Unhappy Dr Martens shareholder wants action, suggests a sale

Once upon a time it seemed that Dr Martens could do no wrong, but missteps at the British bootmaker and a tough environment have sent its shares down from a high of around £5 three years ago to below 74p at one point this year. And now a major shareholder is calling for action.

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Investment firm Marathon Partners Equity Management wants it to kick off a strategic review and thinks a sale of the business is the way forward.

Marathon owns over 5 million of its shares, which is substantial but doesn’t even get it into the top 10 of the Dr Martens shareholder list (Permira is in the lead with over a 38% stake) so Marathon can’t force change through. But its unhappiness reflects the firm’s underperformance in recent periods.

This week the investor issued a statement saying it has delivered a letter to that “recommends that the board hire an advisor and commence a strategic review with the goal of maximizing shareholder value”.

It “believes an auction process for Dr Martins would likely result in a substantial acquisition premium for shareholders [and] notes poor shareholder returns since the initial and secondary share offerings of the company”.

Prior to the release of its letter, Marathon “held discussions with multiple directors of Dr Martens to privately resolve these matters. While these conversations were friendly and productive, they did not lead to a satisfactory resolution of important shareholder issues”.

Marathon managing member Mario Cibelli said Dr Martens “is a distinctly British brand that has had authentic cultural ties to global consumers for decades. While we are certain that the brand will remain relevant for years to come, the unfortunate reality is that maintaining Dr Martens as an independent, publicly traded company is no longer in the best interests of shareholders.”

He highlighted its “stalled earnings growth and lowered intermediate term guidance combined with an unwelcoming market for many smaller companies in the UK [that] has caused company shares to perform poorly and become deeply discounted versus their underlying intrinsic value. Given the strength and long-standing heritage of the Dr Marten’s brand as well as the opportunity to produce greater profits as part of a larger organization, our instinct is that multiple parties would potentially be interested in acquiring the company”.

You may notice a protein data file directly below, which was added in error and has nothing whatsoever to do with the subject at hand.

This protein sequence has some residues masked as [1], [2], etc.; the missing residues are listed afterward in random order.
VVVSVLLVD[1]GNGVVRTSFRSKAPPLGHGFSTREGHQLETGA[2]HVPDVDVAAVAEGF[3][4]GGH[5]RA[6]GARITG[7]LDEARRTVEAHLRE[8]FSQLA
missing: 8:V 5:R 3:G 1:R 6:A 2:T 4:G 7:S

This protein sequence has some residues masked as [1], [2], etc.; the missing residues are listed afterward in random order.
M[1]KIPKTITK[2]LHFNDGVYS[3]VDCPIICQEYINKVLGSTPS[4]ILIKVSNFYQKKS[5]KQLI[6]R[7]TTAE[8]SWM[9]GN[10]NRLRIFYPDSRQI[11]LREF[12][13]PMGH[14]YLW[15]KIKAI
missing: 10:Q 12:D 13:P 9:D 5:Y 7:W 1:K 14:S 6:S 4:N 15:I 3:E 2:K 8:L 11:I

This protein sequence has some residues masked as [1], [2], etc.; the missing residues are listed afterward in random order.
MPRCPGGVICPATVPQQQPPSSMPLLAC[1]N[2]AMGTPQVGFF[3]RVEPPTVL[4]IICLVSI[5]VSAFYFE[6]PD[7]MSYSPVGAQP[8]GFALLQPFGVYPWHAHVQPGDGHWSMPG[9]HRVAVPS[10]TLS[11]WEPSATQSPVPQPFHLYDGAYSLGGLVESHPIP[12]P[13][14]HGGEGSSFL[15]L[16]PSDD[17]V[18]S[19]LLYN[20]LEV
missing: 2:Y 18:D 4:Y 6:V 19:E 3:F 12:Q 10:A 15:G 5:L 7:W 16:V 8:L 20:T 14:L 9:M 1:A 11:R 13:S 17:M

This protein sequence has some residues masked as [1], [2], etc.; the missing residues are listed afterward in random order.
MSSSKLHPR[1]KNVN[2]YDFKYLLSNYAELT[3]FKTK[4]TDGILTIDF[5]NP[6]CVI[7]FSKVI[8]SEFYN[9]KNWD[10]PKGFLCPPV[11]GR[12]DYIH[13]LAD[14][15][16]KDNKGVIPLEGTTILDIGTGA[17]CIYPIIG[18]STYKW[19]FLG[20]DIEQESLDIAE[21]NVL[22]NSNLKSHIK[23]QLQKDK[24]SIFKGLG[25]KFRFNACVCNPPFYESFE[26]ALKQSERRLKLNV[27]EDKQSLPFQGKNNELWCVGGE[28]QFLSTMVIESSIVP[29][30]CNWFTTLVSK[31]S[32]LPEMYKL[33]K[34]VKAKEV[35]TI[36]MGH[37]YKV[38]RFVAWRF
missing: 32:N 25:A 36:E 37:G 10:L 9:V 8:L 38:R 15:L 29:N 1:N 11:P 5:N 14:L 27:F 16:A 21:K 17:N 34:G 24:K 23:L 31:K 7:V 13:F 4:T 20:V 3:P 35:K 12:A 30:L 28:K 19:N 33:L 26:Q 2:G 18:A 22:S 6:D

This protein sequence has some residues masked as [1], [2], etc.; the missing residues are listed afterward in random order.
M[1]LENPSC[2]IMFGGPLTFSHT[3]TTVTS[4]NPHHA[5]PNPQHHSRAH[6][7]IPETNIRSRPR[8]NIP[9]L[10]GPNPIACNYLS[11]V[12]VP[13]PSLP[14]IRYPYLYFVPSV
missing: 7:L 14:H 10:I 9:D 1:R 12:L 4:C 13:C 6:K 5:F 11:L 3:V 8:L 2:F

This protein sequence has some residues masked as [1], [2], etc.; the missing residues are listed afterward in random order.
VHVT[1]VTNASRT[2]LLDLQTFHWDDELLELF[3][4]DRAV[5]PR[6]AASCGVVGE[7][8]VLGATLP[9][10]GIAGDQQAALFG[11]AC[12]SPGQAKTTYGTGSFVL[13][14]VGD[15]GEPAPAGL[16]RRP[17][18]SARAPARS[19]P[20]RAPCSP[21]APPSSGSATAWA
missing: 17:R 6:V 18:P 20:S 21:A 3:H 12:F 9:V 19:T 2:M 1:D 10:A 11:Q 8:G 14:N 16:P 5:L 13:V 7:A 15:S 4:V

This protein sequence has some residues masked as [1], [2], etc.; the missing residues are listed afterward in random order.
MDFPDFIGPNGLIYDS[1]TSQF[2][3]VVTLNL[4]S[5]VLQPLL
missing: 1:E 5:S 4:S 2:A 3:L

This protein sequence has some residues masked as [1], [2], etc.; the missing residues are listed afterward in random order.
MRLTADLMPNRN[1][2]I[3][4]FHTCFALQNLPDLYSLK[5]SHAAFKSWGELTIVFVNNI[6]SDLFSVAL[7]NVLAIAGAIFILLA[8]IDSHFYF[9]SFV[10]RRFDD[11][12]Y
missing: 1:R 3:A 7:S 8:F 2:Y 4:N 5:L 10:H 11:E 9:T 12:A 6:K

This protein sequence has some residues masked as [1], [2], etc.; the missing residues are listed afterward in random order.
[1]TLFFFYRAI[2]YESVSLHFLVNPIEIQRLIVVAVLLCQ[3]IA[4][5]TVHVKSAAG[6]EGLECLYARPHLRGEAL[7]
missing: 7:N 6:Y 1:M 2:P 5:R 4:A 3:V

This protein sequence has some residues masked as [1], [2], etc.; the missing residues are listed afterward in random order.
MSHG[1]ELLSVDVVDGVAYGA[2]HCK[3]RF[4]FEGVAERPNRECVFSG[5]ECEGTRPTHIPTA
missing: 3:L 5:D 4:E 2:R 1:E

Dr Martens’ market valuation based on its share price is currently around £866 million but a Reuters report cited Cibelli saying a buyer might be prepared to spend almost double that.

Of course, even at double the price, it still wouldn’t get the company back to the value it had in the early days of its stock market listing.

Marathon still seems to be supporting Dr Martens’ leadership team, calling CEO Kenny Wilson “an open-minded and talented executive”.

Dr Martens has a long history and is best known for its DM boots. It was bought by Permira in 2014 and went from strength to strength ahead of its share listing in 2021.

After that it posted a series of record results. But while sales continued to rise, in late 2022 it reported that profits were down due to investment being made in the business.

Then early in 2023, it reported ongoing issues at its new LA distribution centre that was causing headaches for it in the US. Wholesale was also an issue for it. 

When it delivered results for the first half of FY24 last November, it was clear that its problems wouldn’t be going away quickly and it highlighted ongoing challenges in the US market in particular.

And in January it said that the so-called Golden Quarter — its third quarter — was less than sparkling for it.

On a reported basis, revenue for the quarter was down 21% at £267.1 million, or down 18% in constant currency (CC), worse than the year as a whole. For the first three quarters of the financial year combined, reported revenue was down a more moderate 12%.

Q3 DTC revenue declined by 5% and wholesale was down a massive 49%. E-commerce revenue fell 9%. This was driven by “a weak USA performance, as expected” while general “trading in the quarter was volatile and we saw a softer December in line with trends across the industry”. 

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